The course provides a practical treatment of computer graphics and visualization with emphasis on modeling and simulation applications. It covers computer graphics fundamentals, visualization principles, and software architecture for visualization in modeling and simulation. Prerequisites: CS 250.

MSIM 451/551. Analysis for Modeling and Simulation. 3 Credits.

An introduction to analysis techniques appropriate to the conduct of modeling and simulation studies. Topics include input modeling, random number generation, output analysis, variance reduction techniques, and experimental design. In addition, techniques for verification & validation are introduced. Course concepts are applied to real systems and data. Prerequisites: MSIM 205 and STAT 330.

MSIM 462/562. Introduction to Medical Image Analysis. 3 Credits.

Introduction to basic concepts in medical image analysis. Medical image registration, segmentation, feature extraction, and classification are discussed. Basic psychophysics, fundamental ROC analysis and FROC methodologies are covered. Cross-listed with ECE 462/ECE 562.

MSIM 463/563. Design and Modeling of Autonomous Robotic Systems. 3 Credits.

Course focuses on autonomous robotics systems with emphasis on using modeling and simulation (M&S) for system level design and testing. Fundamental concepts associated with autonomous robotic systems are discussed. Course topics include: robotic control, architectures, and sensors as well as more advanced concepts such as error propagation, localization, mapping and autonomy. Design strategies that leverage M&S to accelerate the development and testing of sophisticated autonomous robotic algorithms for individual or teams of robots are covered. Pre- or corequisites: CS 150.

MSIM 470/570. Foundations of Cyber Security. 3 Credits.

Course provides an overview of theory, tools and practice of cyber security and information assurance through prevention, detection and modeling of cyber attacks and recovery from such attacks. Techniques for security modeling, attack modeling, risk analysis and cost-benefit analysis are described to manage the security of cyber systems. Fundamental principles of cyber security and their applications for protecting software and information assets of individual computers and large networked systems are explored. Anatomy of some sample attacks designed to compromise confidentiality, integrity and availability of cyber systems are discussed. Pre- or corequisites: MSIM 410 or permission of the instructor.

MSIM 480/580. Introduction to Artificial Intelligence. 3 Credits.

Introduction to concepts, principles, challenges, and research in major areas of artificial intelligence. Areas of discussion include: natural language and vision processing, machine learning, machine logic and reasoning, robotics, expert and mundane systems. Laboratory work required. Prerequisite: Instructor approval.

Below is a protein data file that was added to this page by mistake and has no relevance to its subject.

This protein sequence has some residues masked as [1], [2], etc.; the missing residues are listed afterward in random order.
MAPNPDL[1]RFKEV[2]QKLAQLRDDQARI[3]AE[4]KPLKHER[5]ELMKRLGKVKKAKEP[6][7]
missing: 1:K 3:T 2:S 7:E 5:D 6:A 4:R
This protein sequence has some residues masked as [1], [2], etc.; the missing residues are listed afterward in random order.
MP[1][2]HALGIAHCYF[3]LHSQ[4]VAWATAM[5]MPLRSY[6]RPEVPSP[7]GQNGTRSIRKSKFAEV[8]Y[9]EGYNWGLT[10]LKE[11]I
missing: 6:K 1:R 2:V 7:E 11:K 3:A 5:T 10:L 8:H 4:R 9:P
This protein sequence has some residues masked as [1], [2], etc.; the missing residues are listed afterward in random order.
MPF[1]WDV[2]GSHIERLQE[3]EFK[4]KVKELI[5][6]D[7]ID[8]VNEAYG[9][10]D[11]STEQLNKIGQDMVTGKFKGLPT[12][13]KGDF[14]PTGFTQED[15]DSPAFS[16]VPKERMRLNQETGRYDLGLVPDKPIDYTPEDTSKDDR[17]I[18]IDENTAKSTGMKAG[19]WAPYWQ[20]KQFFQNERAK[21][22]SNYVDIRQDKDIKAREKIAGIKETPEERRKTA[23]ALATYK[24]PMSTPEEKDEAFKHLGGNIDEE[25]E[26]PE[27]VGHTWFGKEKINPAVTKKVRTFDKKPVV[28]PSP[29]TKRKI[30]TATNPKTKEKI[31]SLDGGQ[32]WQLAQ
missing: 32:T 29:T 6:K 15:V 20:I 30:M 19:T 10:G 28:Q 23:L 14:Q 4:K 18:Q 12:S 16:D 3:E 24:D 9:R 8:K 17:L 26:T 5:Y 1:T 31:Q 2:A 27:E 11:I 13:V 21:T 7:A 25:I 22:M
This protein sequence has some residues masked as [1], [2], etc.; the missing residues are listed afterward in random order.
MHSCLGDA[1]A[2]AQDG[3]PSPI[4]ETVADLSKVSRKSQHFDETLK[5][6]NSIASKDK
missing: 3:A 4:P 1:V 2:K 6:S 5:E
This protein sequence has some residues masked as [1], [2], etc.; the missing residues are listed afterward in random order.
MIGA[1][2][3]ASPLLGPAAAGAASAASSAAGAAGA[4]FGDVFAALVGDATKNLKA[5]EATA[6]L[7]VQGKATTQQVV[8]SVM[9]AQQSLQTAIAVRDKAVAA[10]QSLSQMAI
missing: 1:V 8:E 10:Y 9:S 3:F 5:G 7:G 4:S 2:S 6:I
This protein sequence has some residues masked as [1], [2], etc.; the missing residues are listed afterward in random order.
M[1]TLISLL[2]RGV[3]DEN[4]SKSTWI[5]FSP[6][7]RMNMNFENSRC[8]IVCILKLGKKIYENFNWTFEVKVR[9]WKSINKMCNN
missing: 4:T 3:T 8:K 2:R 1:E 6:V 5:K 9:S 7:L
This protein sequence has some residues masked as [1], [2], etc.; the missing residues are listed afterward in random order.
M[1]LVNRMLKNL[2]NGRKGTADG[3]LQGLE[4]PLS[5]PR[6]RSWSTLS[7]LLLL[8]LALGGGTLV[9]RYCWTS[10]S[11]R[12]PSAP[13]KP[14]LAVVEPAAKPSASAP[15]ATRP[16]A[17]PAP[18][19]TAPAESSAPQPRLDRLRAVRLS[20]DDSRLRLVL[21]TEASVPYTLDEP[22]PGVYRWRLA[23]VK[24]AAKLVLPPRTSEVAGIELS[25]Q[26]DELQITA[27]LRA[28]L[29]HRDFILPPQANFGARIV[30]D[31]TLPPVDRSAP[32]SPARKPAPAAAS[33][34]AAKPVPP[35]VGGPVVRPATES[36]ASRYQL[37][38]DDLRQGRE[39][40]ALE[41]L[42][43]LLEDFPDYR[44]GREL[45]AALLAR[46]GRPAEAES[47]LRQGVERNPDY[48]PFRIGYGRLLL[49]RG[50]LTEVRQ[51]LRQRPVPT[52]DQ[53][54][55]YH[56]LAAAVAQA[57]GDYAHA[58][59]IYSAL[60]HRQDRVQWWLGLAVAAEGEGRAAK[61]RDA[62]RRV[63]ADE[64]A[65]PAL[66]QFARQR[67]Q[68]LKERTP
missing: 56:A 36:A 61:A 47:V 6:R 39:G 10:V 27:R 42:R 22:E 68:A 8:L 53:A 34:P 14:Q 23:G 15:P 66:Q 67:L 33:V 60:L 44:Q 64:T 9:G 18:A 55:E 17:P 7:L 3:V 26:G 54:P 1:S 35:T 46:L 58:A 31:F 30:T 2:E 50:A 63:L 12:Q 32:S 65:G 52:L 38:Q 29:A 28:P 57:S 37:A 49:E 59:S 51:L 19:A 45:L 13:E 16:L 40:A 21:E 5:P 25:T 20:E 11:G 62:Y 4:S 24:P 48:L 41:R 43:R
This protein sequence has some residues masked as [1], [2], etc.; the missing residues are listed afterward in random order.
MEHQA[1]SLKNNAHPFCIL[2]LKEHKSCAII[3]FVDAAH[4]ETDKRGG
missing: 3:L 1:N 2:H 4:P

MSIM 487W. Capstone Design I. 4 Credits.

Part one of the senior capstone design experience for modeling and simulation engineering majors. Lectures focus on providing professional orientation and exploration of the M&S design process. Written communication, oral communication and information literary skills are stressed. Individual and group design projects focus on the conduct of a complete M&S project. Industry-sponsored projects are an option. Individual and team reports and oral presentations are required. (This is a writing intensive course.) Prerequisites: A grade of C or better in ENGL 211C or ENGL 221C or ENGL 231C; MSIM 410, MSIM 331, and MSIM 451.

MSIM 488. Capstone Design II. 3 Credits.

Part two of the senior capstone design experience for modeling and simulation engineering majors. Lectures focus on providing professional orientation and exploration of the M&S design process. Written communication, oral communication and information literacy skills are stressed. Individual and group design projects focus on the conduct of a complete M&S project. Industry-sponsored projects are an option. Individual and team reports and oral presentations are required. Prerequisites: MSIM 441 and MSIM 487W.

MSIM 495/595. Topics in Modeling and Simulation Engineering. 1-3 Credits.

Special topics of interest with emphasis placed on recent developments in modeling and simulation engineering. Prerequisites: permission of the instructor.

MSIM 496/596. Topics in Modeling and Simulation Engineering. 1-3 Credits.

Special topics of interest with emphasis placed on the recent developments in modeling and simulation engineering. Prerequisites: permission of the instructor.

MSIM 497/597. Independent Study in Modeling and Simulation Engineering. 3 Credits.

Individual analytical, computational, and/or experimental study in an area seleted by the student. Supervised and approved by the advisor.